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Many women have a gynecologic biopsy at some point in their lives for one reason or another. There are any number of reasons abnormal cells present themselves—HPV, cervical cancer, non-cancerous polyps and the list goes on, as does life! The types of biopsies that Dr. Constant-Peter can perform as part of their gynecologic and well-woman care are as follows:

Cervical Biopsies or Colposcopies

A colposcopy is a special way of looking at the cervix. It uses a light and a low-powered microscope to make the cervix appear much larger. This helps your health care provider find and then biopsy abnormal areas in your cervix. If any areas look abnormal, a small sample of the tissue will be removed using small biopsy tools. Many samples may be taken. Sometimes a tissue sample from inside the cervix is removed. This is called endocervical curettage (ECC).

So, why would I get a colposcopy?

If your routine Pap Test or Pap Smear comes back with abnormal results, meaning that the cervical cells show signs of cell growth that could present a problem. You see, a colposcopy is done to detect cervical cancer and changes that may lead to cervical cancer.

It is most often done when you have had an abnormal Pap smear. It may also be recommended if you have bleeding after sexual intercourse.

Colposcopy may also be done if abnormal areas are present on your cervix during a pelvic exam. These may include:

  • Any abnormal growth on the cervix, or elsewhere in the vagina
  • Genital warts or HPV
  • Irritation or inflammation of the cervix (cervicitis)

The colposcopy may be used to keep track of HPV, and to look for abnormal changes that can come back after treatment.

If you have had an abnormal Pap Smear in the past and would like to learn more about getting a colposcopy by Dr. Constant-Peter at Family & Women’s Health at Avalon Park, please contact us.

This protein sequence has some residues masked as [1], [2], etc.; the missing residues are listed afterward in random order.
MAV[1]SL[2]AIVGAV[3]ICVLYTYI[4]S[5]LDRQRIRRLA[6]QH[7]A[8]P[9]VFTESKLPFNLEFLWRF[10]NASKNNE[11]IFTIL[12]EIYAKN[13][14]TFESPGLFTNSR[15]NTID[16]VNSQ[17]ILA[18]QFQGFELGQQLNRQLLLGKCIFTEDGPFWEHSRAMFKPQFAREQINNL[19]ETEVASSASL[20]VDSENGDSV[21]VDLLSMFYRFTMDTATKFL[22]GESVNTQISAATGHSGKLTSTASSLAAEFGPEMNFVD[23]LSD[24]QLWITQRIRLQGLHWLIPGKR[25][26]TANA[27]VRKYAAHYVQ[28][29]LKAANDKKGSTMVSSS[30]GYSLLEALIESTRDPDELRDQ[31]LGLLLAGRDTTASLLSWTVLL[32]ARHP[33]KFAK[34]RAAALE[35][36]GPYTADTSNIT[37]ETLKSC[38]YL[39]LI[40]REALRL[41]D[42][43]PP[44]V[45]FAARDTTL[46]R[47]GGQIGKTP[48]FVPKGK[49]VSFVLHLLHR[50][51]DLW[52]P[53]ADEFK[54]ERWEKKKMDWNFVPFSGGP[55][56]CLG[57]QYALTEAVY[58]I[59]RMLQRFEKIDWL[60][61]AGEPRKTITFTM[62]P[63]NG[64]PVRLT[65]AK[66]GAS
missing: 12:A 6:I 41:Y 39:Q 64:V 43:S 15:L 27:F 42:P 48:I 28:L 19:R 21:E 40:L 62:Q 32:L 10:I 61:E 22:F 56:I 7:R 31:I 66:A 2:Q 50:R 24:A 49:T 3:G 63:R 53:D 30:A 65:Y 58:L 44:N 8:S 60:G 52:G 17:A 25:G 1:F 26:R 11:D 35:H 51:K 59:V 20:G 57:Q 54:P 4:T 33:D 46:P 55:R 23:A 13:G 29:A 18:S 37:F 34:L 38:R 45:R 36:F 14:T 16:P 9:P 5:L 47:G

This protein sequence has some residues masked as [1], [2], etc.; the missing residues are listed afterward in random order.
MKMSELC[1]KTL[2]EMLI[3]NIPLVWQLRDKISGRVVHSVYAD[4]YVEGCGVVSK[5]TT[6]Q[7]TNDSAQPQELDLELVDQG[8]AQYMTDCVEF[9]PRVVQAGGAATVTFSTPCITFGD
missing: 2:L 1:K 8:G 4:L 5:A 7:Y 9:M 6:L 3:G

Endometrial Biopsy

Endometrial biopsy is a procedure in which Dr. Constant-Peter takes a tissue sample from the lining of the uterus (endometrium), and examines it under a microscope for any abnormal cells or signs of cancer.

Prior to the endometrial biopsy, our physician will perform a pelvic exam and examine the cervix. The cervix is cleaned with an antiseptic liquid and then grasped with an instrument (tenaculum) to hold the uterus steady. Gentle suction removes a sample of the lining. The tissue sample and instruments are removed. A specialist called a pathologist examines the sample under a microscope.

Our doctor may recommend an endometrial biopsy if you have had any of the following:

  • Abnormal bleeding from taking the breast cancer medication, tamoxifen
  • Abnormal menstrual periods (heavy, prolonged or irregular bleeding)
  • Anovulatory bleeding
  • Bleeding after menopause
  • Bleeding from taking hormone therapy medications
  • Difficulties becoming pregnant
  • Menstrual changes over the age of 35
  • Thickened uterine lining seen on ultrasound

Endometrial Biopsy Results Could Indicate

  • Endometrial cancer or pre-cancer (hyperplasia)
  • Uterine fibroids
  • Uterine polyps
  • Infection
  • Hormone imbalance

If you present with symptoms that may lead to an endometrial biopsy and want to know more about the procedure, please call Family & Women’s Health in Avalon Park, 407.303.5204 or visit our contact page.


Cervical polypectomy is a procedure Dr. Harman will perform to remove small tumors (polyps), often growing on a stalk, from the opening of the cervix or inside the cervical canal (endocervix). Although most polyps are benign (non-cancerous), all should be removed and examined because cancerous (malignant) changes may develop; some cervical cancers first appear as polyps.

Your physician will explain that cervical polyps are caused by an overgrowth of normal tissue. They are relatively common and most do not cause symptoms. However, cervical polyps are frequently the result of infection, and may be linked to chronic inflammation, an abnormal response to higher levels of estrogen, or local congestion of cervical blood vessels.

Cervical polyps do not usually cause symptoms. Some individuals may experience light bleeding or spotting caused by irritation from a tampon or sexual intercourse (postcoital bleeding). Polyps are generally removed because of this bleeding, or to prevent additional future irritation and bleeding.

If you have had bleeding or vaginal irritation and suspect polyps, Dr. Constant-Peter might recommend a polypectomy. For more information about polypectomies performed at Family & Women’s Health in Avalon Park, contact us.